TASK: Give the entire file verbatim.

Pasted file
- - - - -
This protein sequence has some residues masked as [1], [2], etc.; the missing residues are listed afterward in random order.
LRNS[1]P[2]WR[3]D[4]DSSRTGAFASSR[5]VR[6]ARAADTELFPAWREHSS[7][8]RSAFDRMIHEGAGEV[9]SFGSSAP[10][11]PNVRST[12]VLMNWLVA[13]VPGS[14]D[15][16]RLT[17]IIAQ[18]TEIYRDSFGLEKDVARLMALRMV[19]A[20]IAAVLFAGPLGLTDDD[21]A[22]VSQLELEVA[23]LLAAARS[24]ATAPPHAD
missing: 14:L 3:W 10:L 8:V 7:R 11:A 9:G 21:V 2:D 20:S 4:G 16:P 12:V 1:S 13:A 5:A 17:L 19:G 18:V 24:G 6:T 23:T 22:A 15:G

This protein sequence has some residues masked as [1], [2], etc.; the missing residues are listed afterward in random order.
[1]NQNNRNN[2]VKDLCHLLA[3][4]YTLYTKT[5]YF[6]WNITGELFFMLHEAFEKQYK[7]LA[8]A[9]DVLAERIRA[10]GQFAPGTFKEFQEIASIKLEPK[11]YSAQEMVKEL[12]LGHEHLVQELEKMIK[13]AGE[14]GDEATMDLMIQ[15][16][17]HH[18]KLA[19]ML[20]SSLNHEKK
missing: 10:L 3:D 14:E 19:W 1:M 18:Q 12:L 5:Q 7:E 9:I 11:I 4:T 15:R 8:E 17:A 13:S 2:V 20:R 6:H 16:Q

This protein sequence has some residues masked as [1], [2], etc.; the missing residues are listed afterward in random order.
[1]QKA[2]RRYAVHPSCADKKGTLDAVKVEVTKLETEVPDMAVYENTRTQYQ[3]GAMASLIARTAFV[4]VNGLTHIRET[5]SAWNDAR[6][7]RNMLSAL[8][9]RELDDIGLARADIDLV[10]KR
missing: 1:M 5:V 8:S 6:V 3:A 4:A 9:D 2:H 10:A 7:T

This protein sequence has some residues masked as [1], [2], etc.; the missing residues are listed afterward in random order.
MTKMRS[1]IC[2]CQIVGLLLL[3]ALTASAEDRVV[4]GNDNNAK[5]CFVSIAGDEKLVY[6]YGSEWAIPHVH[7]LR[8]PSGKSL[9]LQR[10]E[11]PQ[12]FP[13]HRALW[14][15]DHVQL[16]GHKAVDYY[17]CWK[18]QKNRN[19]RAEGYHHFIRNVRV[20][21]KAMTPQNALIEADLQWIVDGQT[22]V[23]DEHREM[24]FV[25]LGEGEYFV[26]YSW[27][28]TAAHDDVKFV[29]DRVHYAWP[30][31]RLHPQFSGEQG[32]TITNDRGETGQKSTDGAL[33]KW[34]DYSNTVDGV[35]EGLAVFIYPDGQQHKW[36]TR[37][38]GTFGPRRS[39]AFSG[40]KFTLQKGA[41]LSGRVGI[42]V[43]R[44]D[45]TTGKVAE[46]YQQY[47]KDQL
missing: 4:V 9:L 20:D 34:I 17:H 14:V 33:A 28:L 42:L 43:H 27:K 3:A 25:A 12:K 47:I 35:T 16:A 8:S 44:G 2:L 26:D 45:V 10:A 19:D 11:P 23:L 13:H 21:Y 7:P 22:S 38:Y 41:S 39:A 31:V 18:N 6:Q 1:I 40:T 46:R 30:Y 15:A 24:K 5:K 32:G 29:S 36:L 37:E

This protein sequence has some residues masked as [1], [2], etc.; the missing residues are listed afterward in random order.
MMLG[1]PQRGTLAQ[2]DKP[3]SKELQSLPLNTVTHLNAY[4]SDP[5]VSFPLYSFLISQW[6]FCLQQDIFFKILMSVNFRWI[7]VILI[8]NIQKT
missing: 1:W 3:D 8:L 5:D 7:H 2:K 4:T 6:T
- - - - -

This protein sequence has some residues masked as [1], [2], etc.; the missing residues are listed afterward in random order.
LRNS[1]P[2]WR[3]D[4]DSSRTGAFASSR[5]VR[6]ARAADTELFPAWREHSS[7][8]RSAFDRMIHEGAGEV[9]SFGSSAP[10][11]PNVRST[12]VLMNWLVA[13]VPGS[14]D[15][16]RLT[17]IIAQ[18]TEIYRDSFGLEKDVARLMALRMV[19]A[20]IAAVLFAGPLGLTDDD[21]A[22]VSQLELEVA[23]LLAAARS[24]ATAPPHAD
missing: 14:L 3:W 10:L 8:V 7:R 11:A 9:G 21:V 2:D 20:S 4:G 16:P 12:V 1:S 13:A 5:A 17:L 19:G 18:V 24:G 6:T 23:T 22:A 15:G

This protein sequence has some residues masked as [1], [2], etc.; the missing residues are listed afterward in random order.
[1]NQNNRNN[2]VKDLCHLLA[3][4]YTLYTKT[5]YF[6]WNITGELFFMLHEAFEKQYK[7]LA[8]A[9]DVLAERIRA[10]GQFAPGTFKEFQEIASIKLEPK[11]YSAQEMVKEL[12]LGHEHLVQELEKMIK[13]AGE[14]GDEATMDLMIQ[15][16][17]HH[18]KLA[19]ML[20]SSLNHEKK
missing: 10:L 3:D 14:E 19:W 1:M 18:Q 12:L 5:Q 7:E 9:I 11:I 4:T 15:R 8:E 17:A 13:S 2:V 20:R 6:H 16:Q

This protein sequence has some residues masked as [1], [2], etc.; the missing residues are listed afterward in random order.
[1]QKA[2]RRYAVHPSCADKKGTLDAVKVEVTKLETEVPDMAVYENTRTQYQ[3]GAMASLIARTAFV[4]VNGLTHIRET[5]SAWNDAR[6][7]RNMLSAL[8][9]RELDDIGLARADIDLV[10]KR
missing: 1:M 5:V 8:S 6:V 3:A 4:A 9:D 2:H 10:A 7:T

This protein sequence has some residues masked as [1], [2], etc.; the missing residues are listed afterward in random order.
MTKMRS[1]IC[2]CQIVGLLLL[3]ALTASAEDRVV[4]GNDNNAK[5]CFVSIAGDEKLVY[6]YGSEWAIPHVH[7]LR[8]PSGKSL[9]LQR[10]E[11]PQ[12]FP[13]HRALW[14][15]DHVQL[16]GHKAVDYY[17]CWK[18]QKNRN[19]RAEGYHHFIRNVRV[20][21]KAMTPQNALIEADLQWIVDGQT[22]V[23]DEHREM[24]FV[25]LGEGEYFV[26]YSW[27][28]TAAHDDVKFV[29]DRVHYAWP[30][31]RLHPQFSGEQG[32]TITNDRGETGQKSTDGAL[33]KW[34]DYSNTVDGV[35]EGLAVFIYPDGQQHKW[36]TR[37][38]GTFGPRRS[39]AFSG[40]KFTLQKGA[41]LSGRVGI[42]V[43]R[44]D[45]TTGKVAE[46]YQQY[47]KDQL
missing: 4:V 9:L 20:D 34:I 17:H 14:V 33:A 28:L 42:L 43:H 27:K 3:A 25:A 12:K 47:I 35:T 16:A 8:S 44:G 2:L 26:D 45:V 10:A 19:D 11:P 23:L 13:H 21:Y 7:P 22:S 38:Y 41:S 39:A 31:V 18:N 6:Q 1:I 40:T 46:R 30:Y 15:A 24:K 5:K 32:G 29:S 36:L 37:E

This protein sequence has some residues masked as [1], [2], etc.; the missing residues are listed afterward in random order.
MMLG[1]PQRGTLAQ[2]DKP[3]SKELQSLPLNTVTHLNAY[4]SDP[5]VSFPLYSFLISQW[6]FCLQQDIFFKILMSVNFRWI[7]VILI[8]NIQKT
missing: 1:W 3:D 8:L 5:D 7:H 2:K 4:T 6:T